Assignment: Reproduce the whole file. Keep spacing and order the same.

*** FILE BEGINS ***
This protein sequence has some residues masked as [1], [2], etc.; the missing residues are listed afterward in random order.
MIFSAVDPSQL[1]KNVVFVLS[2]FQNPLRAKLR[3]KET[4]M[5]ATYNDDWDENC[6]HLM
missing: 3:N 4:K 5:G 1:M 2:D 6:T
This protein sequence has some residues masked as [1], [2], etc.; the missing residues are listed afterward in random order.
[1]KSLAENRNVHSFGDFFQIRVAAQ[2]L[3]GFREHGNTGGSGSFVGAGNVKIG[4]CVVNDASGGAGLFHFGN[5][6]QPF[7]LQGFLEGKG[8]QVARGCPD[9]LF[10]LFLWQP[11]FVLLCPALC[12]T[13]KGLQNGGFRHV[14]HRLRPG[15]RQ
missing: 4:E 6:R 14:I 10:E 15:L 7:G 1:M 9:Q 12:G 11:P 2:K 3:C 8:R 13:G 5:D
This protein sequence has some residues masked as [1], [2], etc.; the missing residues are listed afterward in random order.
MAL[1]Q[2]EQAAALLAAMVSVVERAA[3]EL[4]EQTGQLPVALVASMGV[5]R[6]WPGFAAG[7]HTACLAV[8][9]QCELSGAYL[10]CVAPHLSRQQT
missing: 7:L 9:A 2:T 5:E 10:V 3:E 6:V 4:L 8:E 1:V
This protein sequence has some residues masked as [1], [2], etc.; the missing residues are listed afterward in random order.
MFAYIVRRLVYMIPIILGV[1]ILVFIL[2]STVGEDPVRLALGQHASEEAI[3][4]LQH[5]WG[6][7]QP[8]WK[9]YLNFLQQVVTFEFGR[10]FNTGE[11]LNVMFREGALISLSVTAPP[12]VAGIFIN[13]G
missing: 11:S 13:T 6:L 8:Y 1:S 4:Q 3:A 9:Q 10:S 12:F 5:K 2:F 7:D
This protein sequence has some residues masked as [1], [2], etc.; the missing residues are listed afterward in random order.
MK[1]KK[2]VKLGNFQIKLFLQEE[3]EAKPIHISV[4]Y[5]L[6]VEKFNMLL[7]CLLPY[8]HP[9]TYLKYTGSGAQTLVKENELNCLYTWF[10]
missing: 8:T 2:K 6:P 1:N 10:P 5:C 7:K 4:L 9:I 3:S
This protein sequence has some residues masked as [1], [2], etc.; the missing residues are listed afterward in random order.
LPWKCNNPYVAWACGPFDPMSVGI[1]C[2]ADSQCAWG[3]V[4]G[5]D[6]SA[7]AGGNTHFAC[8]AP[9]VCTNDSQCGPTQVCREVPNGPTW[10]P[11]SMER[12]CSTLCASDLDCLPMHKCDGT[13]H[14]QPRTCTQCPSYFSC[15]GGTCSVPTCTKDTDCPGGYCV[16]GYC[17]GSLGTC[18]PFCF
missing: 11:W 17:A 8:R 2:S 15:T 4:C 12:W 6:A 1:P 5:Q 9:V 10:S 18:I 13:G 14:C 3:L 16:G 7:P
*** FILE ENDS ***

This protein sequence has some residues masked as [1], [2], etc.; the missing residues are listed afterward in random order.
MIFSAVDPSQL[1]KNVVFVLS[2]FQNPLRAKLR[3]KET[4]M[5]ATYNDDWDENC[6]HLM
missing: 3:N 4:K 5:G 1:M 2:D 6:T
This protein sequence has some residues masked as [1], [2], etc.; the missing residues are listed afterward in random order.
[1]KSLAENRNVHSFGDFFQIRVAAQ[2]L[3]GFREHGNTGGSGSFVGAGNVKIG[4]CVVNDASGGAGLFHFGN[5][6]QPF[7]LQGFLEGKG[8]QVARGCPD[9]LF[10]LFLWQP[11]FVLLCPALC[12]T[13]KGLQNGGFRHV[14]HRLRPG[15]RQ
missing: 4:E 6:R 14:I 10:E 15:L 7:G 1:M 9:Q 12:G 11:P 2:K 3:C 8:R 13:G 5:D
This protein sequence has some residues masked as [1], [2], etc.; the missing residues are listed afterward in random order.
MAL[1]Q[2]EQAAALLAAMVSVVERAA[3]EL[4]EQTGQLPVALVASMGV[5]R[6]WPGFAAG[7]HTACLAV[8][9]QCELSGAYL[10]CVAPHLSRQQT
missing: 7:L 9:A 2:T 5:E 10:V 3:E 6:V 4:L 8:E 1:V
This protein sequence has some residues masked as [1], [2], etc.; the missing residues are listed afterward in random order.
MFAYIVRRLVYMIPIILGV[1]ILVFIL[2]STVGEDPVRLALGQHASEEAI[3][4]LQH[5]WG[6][7]QP[8]WK[9]YLNFLQQVVTFEFGR[10]FNTGE[11]LNVMFREGALISLSVTAPP[12]VAGIFIN[13]G
missing: 11:S 13:T 6:L 8:Y 1:S 4:Q 3:A 9:Q 10:S 12:F 5:K 2:F 7:D
This protein sequence has some residues masked as [1], [2], etc.; the missing residues are listed afterward in random order.
MK[1]KK[2]VKLGNFQIKLFLQEE[3]EAKPIHISV[4]Y[5]L[6]VEKFNMLL[7]CLLPY[8]HP[9]TYLKYTGSGAQTLVKENELNCLYTWF[10]
missing: 8:T 2:K 6:P 1:N 10:P 5:C 7:K 4:L 9:I 3:S
This protein sequence has some residues masked as [1], [2], etc.; the missing residues are listed afterward in random order.
LPWKCNNPYVAWACGPFDPMSVGI[1]C[2]ADSQCAWG[3]V[4]G[5]D[6]SA[7]AGGNTHFAC[8]AP[9]VCTNDSQCGPTQVCREVPNGPTW[10]P[11]SMER[12]CSTLCASDLDCLPMHKCDGT[13]H[14]QPRTCTQCPSYFSC[15]GGTCSVPTCTKDTDCPGGYCV[16]GYC[17]GSLGTC[18]PFCF
missing: 11:W 17:A 8:R 2:S 15:T 4:C 12:W 6:A 1:P 5:Q 9:V 10:S 18:I 13:G 14:C 3:L 16:G 7:P